Symantec, the global leader in security, storage and systems management solutions, recently unveiled its 2012 corporate social responsibility report, which included achieving a four percent greenhouse gas emissions reduction.
This category is about corporate social responsibility (CSR), a form of corporate self-regulation integrated into a business model. The goal of CSR is to embrace responsibility for the company’s actions and encourage a positive impact through its activities on the environment, consumers, employees, communities, stakeholders and all other members of the public sphere.
Corporations across America have loosened their purse strings to aid victims of the recent tornado that left a path of destruction across central Oklahoma.
The efforts of H&M in Bangladesh show that no matter what type of CSR a company is pursuing, whether it’s ethical, altruistic or strategic, there are inherent flaws in the current corporate responsibility system that we need to address if we want to see real changes in the business landscape.
Earlier this month Ernst & Young and GreenBiz Group released a new study, entitled ‘2013 six growing trends in corporate sustainability.’ Based primarily on a survey of the GreenBiz Intelligence Panel among executives and thought leaders engaged in sustainability, this study reveals that “companies are increasingly connecting the dots between risk management and sustainability by making sustainability issues more prominent on corporate agendas.”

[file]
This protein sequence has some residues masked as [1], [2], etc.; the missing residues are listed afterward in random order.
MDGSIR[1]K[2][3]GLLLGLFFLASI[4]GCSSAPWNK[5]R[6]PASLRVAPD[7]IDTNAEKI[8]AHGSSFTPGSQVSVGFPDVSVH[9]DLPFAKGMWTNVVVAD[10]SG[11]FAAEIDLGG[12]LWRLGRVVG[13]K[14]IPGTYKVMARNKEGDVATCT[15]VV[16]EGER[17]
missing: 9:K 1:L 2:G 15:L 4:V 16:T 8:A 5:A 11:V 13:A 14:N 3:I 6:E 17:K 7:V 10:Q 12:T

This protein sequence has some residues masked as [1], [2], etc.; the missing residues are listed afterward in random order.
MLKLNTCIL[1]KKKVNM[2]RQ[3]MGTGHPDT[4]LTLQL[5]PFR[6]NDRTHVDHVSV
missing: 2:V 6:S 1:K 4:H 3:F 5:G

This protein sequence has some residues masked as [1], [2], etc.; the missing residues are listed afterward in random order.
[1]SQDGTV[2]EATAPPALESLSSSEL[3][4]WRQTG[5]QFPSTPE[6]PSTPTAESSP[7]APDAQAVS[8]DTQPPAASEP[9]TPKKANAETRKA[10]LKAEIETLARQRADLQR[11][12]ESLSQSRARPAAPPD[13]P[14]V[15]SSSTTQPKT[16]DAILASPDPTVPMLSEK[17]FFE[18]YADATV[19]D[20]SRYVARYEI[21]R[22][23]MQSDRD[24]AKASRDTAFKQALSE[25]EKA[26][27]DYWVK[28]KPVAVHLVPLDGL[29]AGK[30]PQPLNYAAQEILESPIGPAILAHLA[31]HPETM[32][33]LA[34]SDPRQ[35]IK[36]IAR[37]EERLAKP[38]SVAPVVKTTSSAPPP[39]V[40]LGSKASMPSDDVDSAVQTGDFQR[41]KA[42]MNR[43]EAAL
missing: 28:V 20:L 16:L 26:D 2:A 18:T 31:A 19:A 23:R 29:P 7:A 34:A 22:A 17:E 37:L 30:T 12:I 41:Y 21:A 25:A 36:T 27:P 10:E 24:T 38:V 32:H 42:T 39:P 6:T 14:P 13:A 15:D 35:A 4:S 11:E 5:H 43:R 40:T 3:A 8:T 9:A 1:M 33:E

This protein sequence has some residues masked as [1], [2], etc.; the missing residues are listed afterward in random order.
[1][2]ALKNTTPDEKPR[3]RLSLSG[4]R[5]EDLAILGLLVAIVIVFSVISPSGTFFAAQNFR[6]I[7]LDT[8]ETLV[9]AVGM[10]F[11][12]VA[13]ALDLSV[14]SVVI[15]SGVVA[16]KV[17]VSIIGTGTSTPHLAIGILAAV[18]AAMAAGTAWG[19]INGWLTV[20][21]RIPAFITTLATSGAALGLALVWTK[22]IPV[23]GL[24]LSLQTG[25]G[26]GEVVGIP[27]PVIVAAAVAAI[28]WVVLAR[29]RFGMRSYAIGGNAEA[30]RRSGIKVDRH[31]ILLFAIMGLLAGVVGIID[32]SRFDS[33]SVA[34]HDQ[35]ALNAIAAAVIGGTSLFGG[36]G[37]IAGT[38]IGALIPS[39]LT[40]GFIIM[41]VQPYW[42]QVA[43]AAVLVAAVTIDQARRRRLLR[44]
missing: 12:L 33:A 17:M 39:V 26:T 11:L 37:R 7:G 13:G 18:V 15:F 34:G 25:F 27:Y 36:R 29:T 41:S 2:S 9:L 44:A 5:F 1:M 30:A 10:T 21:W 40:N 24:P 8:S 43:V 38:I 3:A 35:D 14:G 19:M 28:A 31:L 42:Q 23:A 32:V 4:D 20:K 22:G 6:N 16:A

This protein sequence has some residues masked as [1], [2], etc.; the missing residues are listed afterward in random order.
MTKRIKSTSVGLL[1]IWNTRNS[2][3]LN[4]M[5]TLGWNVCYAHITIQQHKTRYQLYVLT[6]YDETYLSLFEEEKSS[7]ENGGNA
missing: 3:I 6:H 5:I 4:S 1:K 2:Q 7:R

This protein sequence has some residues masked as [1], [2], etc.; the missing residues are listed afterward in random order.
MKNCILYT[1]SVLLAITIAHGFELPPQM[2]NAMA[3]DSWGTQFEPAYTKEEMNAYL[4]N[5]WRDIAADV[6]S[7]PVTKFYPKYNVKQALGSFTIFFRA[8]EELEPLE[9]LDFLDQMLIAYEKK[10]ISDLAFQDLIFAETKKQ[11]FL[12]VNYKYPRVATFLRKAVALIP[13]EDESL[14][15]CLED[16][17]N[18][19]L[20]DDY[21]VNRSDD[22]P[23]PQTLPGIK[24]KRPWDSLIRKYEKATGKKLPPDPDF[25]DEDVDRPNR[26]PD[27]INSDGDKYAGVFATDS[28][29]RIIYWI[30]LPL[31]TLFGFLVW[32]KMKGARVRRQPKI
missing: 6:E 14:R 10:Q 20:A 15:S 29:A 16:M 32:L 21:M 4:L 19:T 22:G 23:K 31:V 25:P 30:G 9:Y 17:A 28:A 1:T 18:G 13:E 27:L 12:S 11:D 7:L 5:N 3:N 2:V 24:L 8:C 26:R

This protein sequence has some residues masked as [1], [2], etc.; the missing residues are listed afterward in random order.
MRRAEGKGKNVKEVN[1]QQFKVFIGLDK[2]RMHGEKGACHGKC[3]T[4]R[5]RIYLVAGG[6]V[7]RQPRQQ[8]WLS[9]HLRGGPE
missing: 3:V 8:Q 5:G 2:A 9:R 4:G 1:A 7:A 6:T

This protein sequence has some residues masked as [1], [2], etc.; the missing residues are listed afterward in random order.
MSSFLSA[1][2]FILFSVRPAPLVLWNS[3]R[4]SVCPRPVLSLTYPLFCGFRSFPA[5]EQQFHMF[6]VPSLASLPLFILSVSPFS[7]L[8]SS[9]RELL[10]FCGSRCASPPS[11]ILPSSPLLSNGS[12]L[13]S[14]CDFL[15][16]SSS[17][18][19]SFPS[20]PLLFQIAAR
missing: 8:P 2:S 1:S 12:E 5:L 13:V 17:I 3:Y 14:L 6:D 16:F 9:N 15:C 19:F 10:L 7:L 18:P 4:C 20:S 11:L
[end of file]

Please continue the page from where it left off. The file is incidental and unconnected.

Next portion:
Women should be on corporate boards for what they bring to the table, not as a token appointment. Urban Outfitters’ recent elevation of a woman to their board is the right move, but she is the CEO’s wife and a senior manager at the company. The lack of independence cancels out the move toward diversity.
For the fourth year in a row, a group of shareholders is pressing oil and gas companies to disclose fracking risks and impacts, calling for material performance data and other quantified reporting.
The reports on Apple’s tax avoidance and Cook’s testimony once again brought up the question of tax fairness and what it means nowadays. To further explore this issue from a CSR perspective, we tried to answer some key questions that hopefully shed some light not just on Apple’s behavior, but also on the practice of taking advantage of tax loopholes in general.
Pamela Gill Alabaster, Senior Vice President, Corporate Communications, Sustainable Development & Public Affairs, L’Oréal, talks about her career, inspiration and recent accomplishments in our Women in CSR series.
Osmium is a local men’s clothing manufacturer based in New England; Mark Paigen’s journey is typical of what many American clothing makers confront daily.